October has not been a good blogging month. In fact, I’m sort of been MIA.
But I’m still here and still writing…which is why I haven’t had a non-Twitter post up. Writing, and having an off-the-grid contemplation/research week, and baking birthday cakes, and reading.
October is like that for me. It’s the month when I draw breath.
I don’t know why fall is more magical for me than spring; possibly it has something to do with spring inevitably turning into summer, the three-month space during which we live in a wet superheated sponge and are repeatedly attacked by biting insects. Fall, in Virginia, turns into winter, which is only occasionally unpleasant. (Although we’re supposed to get weather patterns this year that will produce record ice storms, so I may have to eat those words.)
Or maybe it has to do with the fact that the month kicks off with the Virginia State Fair, which I’ve been going to since I was a 4-H’er in middle-school, and the Fair was the big event of my year. I still adore the State Fair. I love the way it smells: Italian sausages, cattle, sawdust and powdered-sugar drifts. I could spend hours examining farm equipment. I always come back from the State Fair with a burning desire to raise sheep.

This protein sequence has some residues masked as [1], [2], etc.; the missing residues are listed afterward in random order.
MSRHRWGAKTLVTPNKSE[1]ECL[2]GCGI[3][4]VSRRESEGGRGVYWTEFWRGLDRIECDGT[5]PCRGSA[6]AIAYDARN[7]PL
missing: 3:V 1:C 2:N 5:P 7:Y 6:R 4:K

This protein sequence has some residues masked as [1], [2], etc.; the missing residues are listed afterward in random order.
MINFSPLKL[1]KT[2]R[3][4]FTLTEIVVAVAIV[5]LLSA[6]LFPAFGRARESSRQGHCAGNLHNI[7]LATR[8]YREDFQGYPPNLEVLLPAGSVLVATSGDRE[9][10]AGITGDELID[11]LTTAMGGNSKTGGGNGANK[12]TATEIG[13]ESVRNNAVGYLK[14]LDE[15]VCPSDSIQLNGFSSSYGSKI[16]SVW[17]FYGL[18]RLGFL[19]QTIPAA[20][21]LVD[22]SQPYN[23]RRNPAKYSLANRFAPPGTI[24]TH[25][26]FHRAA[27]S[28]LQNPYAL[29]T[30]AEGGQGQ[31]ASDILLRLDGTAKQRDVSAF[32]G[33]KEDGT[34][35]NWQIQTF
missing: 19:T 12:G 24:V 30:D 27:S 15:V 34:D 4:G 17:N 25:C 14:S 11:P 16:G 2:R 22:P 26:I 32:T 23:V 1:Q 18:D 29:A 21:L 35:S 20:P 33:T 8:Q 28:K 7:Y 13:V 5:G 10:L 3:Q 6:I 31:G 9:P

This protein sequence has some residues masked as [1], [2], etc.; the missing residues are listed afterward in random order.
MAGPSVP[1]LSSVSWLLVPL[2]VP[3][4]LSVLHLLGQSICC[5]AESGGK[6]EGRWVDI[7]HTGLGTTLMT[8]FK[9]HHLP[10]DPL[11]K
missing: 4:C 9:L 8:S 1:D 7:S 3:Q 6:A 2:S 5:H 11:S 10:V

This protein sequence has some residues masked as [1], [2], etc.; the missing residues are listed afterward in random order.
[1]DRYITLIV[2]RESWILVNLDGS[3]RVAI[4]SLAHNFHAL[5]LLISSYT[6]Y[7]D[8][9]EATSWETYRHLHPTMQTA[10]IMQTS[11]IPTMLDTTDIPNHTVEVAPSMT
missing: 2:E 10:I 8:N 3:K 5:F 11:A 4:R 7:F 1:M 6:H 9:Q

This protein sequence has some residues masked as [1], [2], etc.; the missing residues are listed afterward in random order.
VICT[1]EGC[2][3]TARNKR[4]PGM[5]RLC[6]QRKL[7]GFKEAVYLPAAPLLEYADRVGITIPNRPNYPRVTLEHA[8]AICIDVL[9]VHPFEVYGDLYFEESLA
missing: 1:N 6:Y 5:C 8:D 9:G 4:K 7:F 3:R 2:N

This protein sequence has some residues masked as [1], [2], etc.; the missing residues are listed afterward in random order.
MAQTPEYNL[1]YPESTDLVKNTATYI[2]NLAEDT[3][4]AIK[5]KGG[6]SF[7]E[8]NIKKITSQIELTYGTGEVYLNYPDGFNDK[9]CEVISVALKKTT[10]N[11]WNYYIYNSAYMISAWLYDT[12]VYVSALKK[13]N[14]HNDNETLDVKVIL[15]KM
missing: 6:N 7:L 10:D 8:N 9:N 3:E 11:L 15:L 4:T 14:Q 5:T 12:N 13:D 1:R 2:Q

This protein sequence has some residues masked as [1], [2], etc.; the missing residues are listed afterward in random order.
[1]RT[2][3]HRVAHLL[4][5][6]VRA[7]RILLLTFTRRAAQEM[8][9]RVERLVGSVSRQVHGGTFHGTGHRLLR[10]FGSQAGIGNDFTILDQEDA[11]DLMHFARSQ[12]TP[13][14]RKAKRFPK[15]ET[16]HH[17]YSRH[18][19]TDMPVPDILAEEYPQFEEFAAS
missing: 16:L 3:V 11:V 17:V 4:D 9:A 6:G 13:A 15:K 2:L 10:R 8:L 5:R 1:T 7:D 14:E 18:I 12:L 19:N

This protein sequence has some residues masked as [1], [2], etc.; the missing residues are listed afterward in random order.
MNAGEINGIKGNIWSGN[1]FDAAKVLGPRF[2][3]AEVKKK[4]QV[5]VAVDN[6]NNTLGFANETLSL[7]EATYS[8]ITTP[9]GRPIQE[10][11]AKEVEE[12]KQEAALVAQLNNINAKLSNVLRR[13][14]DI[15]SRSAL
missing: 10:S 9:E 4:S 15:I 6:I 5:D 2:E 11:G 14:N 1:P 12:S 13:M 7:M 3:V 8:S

Or maybe it has to do with death. (Bear with me.) Once you get to a certain age, there’s more poetry in fall than in spring. Fall is about passing and ending; it’s a wistful season, and what comes next is winter, harder frosts, bleaker ground, less life. But a long ways after (by which I mean April), there’s life again. Not the same life that you said goodbye to at the end of October; something that’s completely different than what you expected. Spring is all uncontrollable growth and unstoppable vitality. The kids adore it.
I like October.
In the fall I get absorbed by the quotidian; the daily details, the hour-by-hour responsibilities. The breakfasts and the stall-cleanings; the mornings verifying the exact location of medieval Iranian cities and the evenings spent walking the property line, posting PRIVATE PROPERTY, NO HUNTING OR YOU WILL BE ASSIMILATED signs; the mulching and the meal-planning; even the math lessons and the SAT prep. In the spring, the quotidian annoys me. In the summer it exhausts me. In the winter, it depresses me.
In October, I think: The quotidian IS life, and for a brief time I’m enjoying it.
In my next post, I won’t get to say “quotidian” at all.